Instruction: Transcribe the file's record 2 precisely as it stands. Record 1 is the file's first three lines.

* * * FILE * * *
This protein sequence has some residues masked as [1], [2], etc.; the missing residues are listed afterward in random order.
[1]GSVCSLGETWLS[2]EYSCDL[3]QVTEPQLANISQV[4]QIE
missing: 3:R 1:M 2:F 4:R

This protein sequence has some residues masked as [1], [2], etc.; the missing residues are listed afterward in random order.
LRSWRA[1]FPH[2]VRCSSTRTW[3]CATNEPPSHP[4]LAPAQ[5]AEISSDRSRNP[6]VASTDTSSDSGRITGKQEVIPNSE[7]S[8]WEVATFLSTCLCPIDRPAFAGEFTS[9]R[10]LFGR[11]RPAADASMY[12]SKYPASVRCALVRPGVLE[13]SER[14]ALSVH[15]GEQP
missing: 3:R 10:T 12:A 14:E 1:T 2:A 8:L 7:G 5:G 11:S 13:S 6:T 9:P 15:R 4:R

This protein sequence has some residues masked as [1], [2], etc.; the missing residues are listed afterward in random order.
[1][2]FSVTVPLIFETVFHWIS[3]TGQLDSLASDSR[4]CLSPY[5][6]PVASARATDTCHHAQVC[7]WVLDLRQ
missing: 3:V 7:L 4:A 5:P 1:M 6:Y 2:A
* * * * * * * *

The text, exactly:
This protein sequence has some residues masked as [1], [2], etc.; the missing residues are listed afterward in random order.
LRSWRA[1]FPH[2]VRCSSTRTW[3]CATNEPPSHP[4]LAPAQ[5]AEISSDRSRNP[6]VASTDTSSDSGRITGKQEVIPNSE[7]S[8]WEVATFLSTCLCPIDRPAFAGEFTS[9]R[10]LFGR[11]RPAADASMY[12]SKYPASVRCALVRPGVLE[13]SER[14]ALSVH[15]GEQP
missing: 3:R 10:T 12:A 14:E 1:T 2:A 8:L 7:G 5:G 11:S 13:S 6:T 9:P 15:R 4:R